104 Killed in Kennington Park

Trench-shelter for London Park
Many London Parks had public Trench Shelters designed to accommodate the large number of people who did not have their own garden where they could install an Anderson shelter. The corridors were covered with boards which were then covered with mounds of earth.

Trench Shelters were a relatively economical and quickly produced means of providing Air Raid shelters for large numbers of people. Unfortunately the ‘ladder design’ of intercommunicating trenches meant they were very vulnerable to bombs landing nearby, which could cause whole trenches to collapse, instantly burying their occupants.

On the evening of 15th October a bomb fell on the Trench Shelter in Kennington Park, Lambeth, south London. The district Air Raid Precautions log for that evening and the following day gives some indication of the difficulties faced by the authorities in dealing with the disaster, even as more bombs fell into the Park:

Tuesday 15th October 1940…

20.05 Express report – casualties at Kennington Park trenches.

20.16 Please send medical aid for casualties in Kennington Park surface shelter.

20.20 Send doctor to Kennington Park trenches. Dr Wilson sent.

20.25 More ambulances wanted. Men with spades. Trenches collapsed.

20.41 Take spades. People buried.

21.16 1 section of trench completely collapsed. 20 casualties out.

21.25 1 ambulance to Oval tube for Kennington trenches.

Wednesday 16th October 1940…

01.25 Estimated at least another 100 under wreckage. 2 dead so far recovered. Estimated it will take a considerable time to clear debris and secure those trapped. Public in remaining portion of trenches fairly calm. 2 further 50lb bombs fallen in park. No casualties.

03.21 Rescue workers have left trenches. They report that nothing further can be done until 06.30 hours when they will return. They also state that everyone remaining in bombed trenches is dead. Police have taken charge of the park and closed entrances.

05.01 Arrived at incident but after surveying the situation gave it up as hopeless until daylight. One man has since been rescued by wardens and police and taken to hospital in police van. All services have returned to depot.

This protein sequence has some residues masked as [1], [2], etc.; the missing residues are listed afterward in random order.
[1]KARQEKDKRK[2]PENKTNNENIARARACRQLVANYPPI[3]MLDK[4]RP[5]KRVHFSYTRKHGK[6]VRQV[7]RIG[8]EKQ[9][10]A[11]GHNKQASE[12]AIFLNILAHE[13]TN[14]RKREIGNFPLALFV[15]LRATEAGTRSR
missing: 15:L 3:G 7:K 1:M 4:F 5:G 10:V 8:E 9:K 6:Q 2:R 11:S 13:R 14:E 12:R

07.00 100 shrouds requested.

08.03 Big lorry wanted to remove bodies.

15.15 Company of guards have now arrived to assist in the digging out of those trapped.

15.15 Position at present: approximately 35 minor casualties got out last night. 20 serious ambulance cases. Today 23 have been brought out. All dead. Remainder trapped – must be assumed as such.

17.22 We are still waiting for van to take bodies to the mortuaries.

No records were kept of the numbers entering large public shelters such as these, it would have hardly have been practicable to do so. But when disaster struck it was impossible to know how many casualties the authorities were dealing with.

Many of the bodies in Kennington Park were blown apart and most were buried. Eventually 48 bodies out of the estimated 104 fatalities were recovered. The balance remain under the grass of Kennington Park to this day.

See Kennington’s Forgotten Tragedy.

12 thoughts on “104 Killed in Kennington Park”

  1. I was born in Lambeth Hospital 6/7/1939 and lived in Hornby House, I understand from my mother that with Dad They had taken me out for a walk in the park when the alarm when off , and the shelter in the Park was Closer than the one at Hornby House so we all when into the Park Shelter
    Mum stated that we got a seat in about the centre of the shelter with our backs to the wall and on the other side to was a long bench with groups of people sitting side by side. With everyone talking when a Big Bang happened. This must have been the bomb exploding Mum was trapped by a large lump of timber pushing her head against the wall behind her. Her legs also were trapped by the people opposite us that are were now dead and the wall had been pushed the bench seat forward.
    Dad had not been hurt so much and could move. He told mum he was going to take me with him and bring back ASAP. He managed to find a warden who took me and passed me out of the shelter. Some kind person took hold of me and I think took me stopping outside the Horns Pub.
    I was told that he took me to his home his wife fed me and fitted me out with cloths for the next 3 days.
    Over the next 3 days Dad spent his time looking for me and visiting my mother in St Thomas’s Hospital. Prior to finding me.
    If any one remembers the above and the family that took me in please can you get in touch with me. I would love to say thanks .

    Tom Gowar

  2. My father James Holland went into the shelter aged 14 by chance with his parents. He was I believe the ‘man’ recovered from the scene around 5.30 the following morning. Both his parents were killed. For most of his life he would not speak of the incident but eventually he did tell me his final recollection before being buried alive was of his mother throwing herself on top of him. We eventually discovered the final resting place of his parents in Streatham Cemetery in the early 2000’s and conducted a fitting service and memorial. The first time I ever saw my dad cry. He was rescued from the debris by an air raid warden, so all the more poignant that the service was attended by Bill Pertwee, a family friend, who of course played a warden in Dads Army. I attended the opening ceremony of the memorial at Kennington Park but dad was unable to and he passed away in 2003.